Tourism loses growth momentum

By Phuong Dung - Jun 10, 2019 | 04:44 PM GMT+7

TheLEADERThe overwhelming dependence on Chinese tourists has made Vietnam’s tourism growth slows down.

Tourism loses growth momentum
Focusing on the domestic market is the fastest short-term solution for Vietnam tourism.

The statistics of Vietnam National Administration of Tourism (VNAT) showed that the total international visitors in the first five months of 2019 reached 7.3 million, up 8.8 per cent for the same period last year.

The growth rate, however, is considerable slower than that of prior years, which saw international visitors in 2018 rise 27.6 per cent and in 2017 nearly 30 per cent for the first five month period.

During the National Assembly meeting held last week, Minister of Culture Sports and Tourism Nguyen Ngoc Thien attributed the slow growth of tourism to the declining number of Chinese tourists.

VNAT revealed that visitors from China reduced by nearly one per cent in the first five months. This decrease is totally opposed to the whooping increase in Chinese tourists of 37 per cent and nearly 60 per cent during the same period in 2018 and 2017, respectively.

“If the number of Chinese visitors does not soar, Vietnam tourism will likely be in trouble. All countries over the world want to attract visitors from the China,” Thien said.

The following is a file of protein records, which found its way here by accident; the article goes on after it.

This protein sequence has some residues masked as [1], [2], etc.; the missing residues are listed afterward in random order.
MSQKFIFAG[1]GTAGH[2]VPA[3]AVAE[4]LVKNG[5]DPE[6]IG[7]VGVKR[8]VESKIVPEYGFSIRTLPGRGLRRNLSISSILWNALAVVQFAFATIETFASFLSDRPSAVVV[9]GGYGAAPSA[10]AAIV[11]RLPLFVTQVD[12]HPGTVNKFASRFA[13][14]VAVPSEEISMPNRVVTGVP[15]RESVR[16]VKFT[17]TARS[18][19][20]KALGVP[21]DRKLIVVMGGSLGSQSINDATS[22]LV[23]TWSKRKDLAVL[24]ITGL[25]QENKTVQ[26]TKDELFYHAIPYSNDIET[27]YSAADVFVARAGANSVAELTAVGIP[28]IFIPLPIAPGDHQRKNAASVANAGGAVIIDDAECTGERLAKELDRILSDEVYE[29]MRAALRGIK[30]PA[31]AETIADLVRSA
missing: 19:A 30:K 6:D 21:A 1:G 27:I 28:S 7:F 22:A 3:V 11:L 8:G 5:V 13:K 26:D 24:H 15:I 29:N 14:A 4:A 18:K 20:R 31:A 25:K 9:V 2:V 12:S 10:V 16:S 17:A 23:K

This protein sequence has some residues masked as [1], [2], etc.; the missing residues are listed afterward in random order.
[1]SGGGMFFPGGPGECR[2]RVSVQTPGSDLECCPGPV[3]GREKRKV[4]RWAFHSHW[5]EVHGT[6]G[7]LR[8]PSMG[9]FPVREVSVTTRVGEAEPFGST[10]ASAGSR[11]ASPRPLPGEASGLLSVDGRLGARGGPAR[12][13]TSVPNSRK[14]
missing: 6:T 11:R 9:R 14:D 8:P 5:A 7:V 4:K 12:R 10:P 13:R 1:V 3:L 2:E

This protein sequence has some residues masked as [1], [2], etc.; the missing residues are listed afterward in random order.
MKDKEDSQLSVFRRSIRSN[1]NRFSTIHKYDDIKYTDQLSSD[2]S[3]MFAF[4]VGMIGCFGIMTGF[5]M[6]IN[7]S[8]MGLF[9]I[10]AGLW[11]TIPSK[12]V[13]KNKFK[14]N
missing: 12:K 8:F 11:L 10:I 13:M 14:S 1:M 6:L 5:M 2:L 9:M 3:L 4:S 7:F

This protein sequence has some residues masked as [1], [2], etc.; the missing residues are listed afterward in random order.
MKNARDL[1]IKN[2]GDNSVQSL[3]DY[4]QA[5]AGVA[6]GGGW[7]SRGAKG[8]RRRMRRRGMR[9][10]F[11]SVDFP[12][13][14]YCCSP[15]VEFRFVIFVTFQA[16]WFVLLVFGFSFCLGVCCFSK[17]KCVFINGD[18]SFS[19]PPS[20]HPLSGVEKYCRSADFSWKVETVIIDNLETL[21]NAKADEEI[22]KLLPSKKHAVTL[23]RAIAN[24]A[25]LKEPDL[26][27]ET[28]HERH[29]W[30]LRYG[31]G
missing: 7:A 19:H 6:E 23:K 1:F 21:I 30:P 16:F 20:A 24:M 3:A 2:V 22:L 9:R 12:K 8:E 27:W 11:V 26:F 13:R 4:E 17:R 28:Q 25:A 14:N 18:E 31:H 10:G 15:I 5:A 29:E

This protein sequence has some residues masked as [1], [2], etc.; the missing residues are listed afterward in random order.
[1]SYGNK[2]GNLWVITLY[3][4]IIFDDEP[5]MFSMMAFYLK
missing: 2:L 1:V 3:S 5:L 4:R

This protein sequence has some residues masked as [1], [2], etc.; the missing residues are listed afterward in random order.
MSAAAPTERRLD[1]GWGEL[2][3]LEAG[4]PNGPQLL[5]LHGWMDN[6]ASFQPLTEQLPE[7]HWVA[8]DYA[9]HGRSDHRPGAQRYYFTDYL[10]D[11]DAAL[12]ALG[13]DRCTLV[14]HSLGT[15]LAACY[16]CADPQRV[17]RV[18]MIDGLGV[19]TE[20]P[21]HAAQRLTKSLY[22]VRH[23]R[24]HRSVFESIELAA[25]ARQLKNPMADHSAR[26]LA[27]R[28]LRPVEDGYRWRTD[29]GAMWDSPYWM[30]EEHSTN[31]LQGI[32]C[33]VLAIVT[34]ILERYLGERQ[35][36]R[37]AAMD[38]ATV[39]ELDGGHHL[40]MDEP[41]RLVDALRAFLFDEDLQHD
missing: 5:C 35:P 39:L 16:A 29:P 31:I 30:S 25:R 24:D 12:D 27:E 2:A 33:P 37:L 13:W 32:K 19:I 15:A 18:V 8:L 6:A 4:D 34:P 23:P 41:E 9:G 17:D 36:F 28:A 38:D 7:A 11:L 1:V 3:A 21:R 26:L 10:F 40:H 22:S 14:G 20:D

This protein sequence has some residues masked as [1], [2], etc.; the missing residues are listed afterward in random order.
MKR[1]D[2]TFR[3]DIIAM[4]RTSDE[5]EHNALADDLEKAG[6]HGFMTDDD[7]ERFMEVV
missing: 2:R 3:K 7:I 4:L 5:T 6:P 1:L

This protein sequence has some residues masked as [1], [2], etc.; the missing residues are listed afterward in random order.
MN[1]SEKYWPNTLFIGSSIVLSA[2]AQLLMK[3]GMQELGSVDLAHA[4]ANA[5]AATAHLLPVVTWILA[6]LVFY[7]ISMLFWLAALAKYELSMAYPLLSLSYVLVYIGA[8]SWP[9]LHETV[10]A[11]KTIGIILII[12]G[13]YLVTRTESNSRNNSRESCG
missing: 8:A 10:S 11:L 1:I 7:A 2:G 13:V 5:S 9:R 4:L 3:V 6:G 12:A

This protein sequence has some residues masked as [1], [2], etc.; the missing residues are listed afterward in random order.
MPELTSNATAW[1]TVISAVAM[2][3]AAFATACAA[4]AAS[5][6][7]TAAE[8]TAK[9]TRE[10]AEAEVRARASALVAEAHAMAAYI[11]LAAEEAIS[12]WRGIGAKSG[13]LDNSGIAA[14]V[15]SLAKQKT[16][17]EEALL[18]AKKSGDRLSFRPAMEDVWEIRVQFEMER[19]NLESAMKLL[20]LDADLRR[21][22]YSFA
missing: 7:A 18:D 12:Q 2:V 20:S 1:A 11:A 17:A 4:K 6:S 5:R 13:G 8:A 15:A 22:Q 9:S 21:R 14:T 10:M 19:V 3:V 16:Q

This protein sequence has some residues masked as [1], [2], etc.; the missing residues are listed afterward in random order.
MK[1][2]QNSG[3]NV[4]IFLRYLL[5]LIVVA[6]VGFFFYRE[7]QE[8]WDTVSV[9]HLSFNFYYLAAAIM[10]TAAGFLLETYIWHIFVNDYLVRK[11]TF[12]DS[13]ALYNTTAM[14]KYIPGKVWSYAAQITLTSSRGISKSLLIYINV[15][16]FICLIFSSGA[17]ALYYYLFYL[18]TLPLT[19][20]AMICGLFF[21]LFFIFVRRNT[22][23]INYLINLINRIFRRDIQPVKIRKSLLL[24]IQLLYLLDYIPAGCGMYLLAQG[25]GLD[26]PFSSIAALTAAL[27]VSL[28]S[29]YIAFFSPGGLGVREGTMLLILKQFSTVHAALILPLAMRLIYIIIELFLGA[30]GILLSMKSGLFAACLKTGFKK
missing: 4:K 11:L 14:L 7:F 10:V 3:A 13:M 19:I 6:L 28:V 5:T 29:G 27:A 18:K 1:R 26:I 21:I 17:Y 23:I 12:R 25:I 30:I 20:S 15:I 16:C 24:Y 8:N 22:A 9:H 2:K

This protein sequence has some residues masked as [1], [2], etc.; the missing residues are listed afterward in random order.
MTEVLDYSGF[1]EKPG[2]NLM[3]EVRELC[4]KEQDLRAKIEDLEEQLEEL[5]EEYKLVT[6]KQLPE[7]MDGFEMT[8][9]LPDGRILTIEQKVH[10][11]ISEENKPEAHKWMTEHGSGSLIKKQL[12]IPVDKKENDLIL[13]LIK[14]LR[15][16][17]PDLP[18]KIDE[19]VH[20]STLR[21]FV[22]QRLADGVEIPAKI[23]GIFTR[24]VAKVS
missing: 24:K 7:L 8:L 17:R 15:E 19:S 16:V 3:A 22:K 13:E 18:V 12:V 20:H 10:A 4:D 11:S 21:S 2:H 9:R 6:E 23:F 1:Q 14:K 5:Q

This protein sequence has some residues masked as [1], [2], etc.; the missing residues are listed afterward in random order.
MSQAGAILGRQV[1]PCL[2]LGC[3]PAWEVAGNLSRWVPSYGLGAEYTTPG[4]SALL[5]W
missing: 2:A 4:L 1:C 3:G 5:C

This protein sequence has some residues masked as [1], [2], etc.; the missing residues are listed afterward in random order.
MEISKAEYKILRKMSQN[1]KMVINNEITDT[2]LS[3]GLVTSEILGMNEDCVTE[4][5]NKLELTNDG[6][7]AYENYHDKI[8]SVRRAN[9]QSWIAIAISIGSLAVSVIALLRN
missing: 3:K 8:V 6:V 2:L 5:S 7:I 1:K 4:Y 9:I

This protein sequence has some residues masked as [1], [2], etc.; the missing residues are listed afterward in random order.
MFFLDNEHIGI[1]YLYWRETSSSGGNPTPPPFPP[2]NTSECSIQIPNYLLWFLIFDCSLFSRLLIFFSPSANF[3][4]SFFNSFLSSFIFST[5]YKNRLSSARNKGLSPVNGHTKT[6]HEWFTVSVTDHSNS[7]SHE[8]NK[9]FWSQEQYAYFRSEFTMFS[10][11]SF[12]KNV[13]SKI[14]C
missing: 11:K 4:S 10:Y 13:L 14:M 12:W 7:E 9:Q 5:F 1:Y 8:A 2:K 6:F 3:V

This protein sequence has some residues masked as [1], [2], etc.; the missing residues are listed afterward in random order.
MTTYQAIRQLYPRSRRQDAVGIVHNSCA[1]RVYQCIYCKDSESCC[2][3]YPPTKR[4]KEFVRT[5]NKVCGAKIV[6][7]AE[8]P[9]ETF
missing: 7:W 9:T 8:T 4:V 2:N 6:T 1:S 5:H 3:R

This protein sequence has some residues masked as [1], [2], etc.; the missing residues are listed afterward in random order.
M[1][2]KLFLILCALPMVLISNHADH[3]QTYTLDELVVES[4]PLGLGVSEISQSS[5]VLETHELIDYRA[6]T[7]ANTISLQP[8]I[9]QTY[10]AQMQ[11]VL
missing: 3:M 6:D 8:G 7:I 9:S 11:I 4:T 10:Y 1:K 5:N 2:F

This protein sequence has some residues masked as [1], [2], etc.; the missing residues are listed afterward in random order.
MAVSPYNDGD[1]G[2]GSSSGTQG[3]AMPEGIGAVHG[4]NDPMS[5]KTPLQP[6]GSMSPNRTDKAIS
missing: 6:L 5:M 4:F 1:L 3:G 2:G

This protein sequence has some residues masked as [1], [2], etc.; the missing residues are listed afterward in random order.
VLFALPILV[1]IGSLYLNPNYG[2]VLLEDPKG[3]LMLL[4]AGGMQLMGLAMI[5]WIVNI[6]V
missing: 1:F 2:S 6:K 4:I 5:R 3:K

Nha Trang, one of the tourist spots that attracted a large number of Chinese visitors in the past few years, has unfortunately witnessed a decline in arrivals from China, according to Le Van Son, general director of Liberty Central Nha Trang and vice chairman of the Nha Trang - Khanh Hoa Tourism Association.

“The number of Korean tourists has increased significantly, but this does not make up for the decline caused by the Chinese market,” Son said.

Data from Khanh Hoa Department of Tourism showed that in the first quarter of the year, the number of Korean tourists has tripled over the same period last year, reaching nearly 44,000 arrivals.

Visitors from Korea to Vietnam also grew by 22.4 per cent, reaching 1.76 million in the first five months.

The growth in Korean tourists and the increase of the Japanese and European arrivals could not help Vietnam tourism maintain its impressive growth rate as once happened in previous years.

Chinese market, in fact, has accounted for one third of the total number of international visitors to Vietnam.

Son stated that the decline in the number of Chinese visitors came partly from the lack of ‘golden hour’ flight schedules that fit Chinese customers’ demand.

Focusing on the domestic market is the fastest short-term solution to perk up the tourism growth in Vietnam in the time being, according to Son.

In order to reduce the dependence on one or several markets, Vietnam should attract tourists from other big markets like the US or EU through a more favorable visa policy.

Expanding the list of visa-exempt countries to include all those with whom Vietnam has the FTAs, including all EU countries, significant trading or investment partners and targeted inbound tourism markets is the recommendation that EuroCham wrote in its White Book 2019.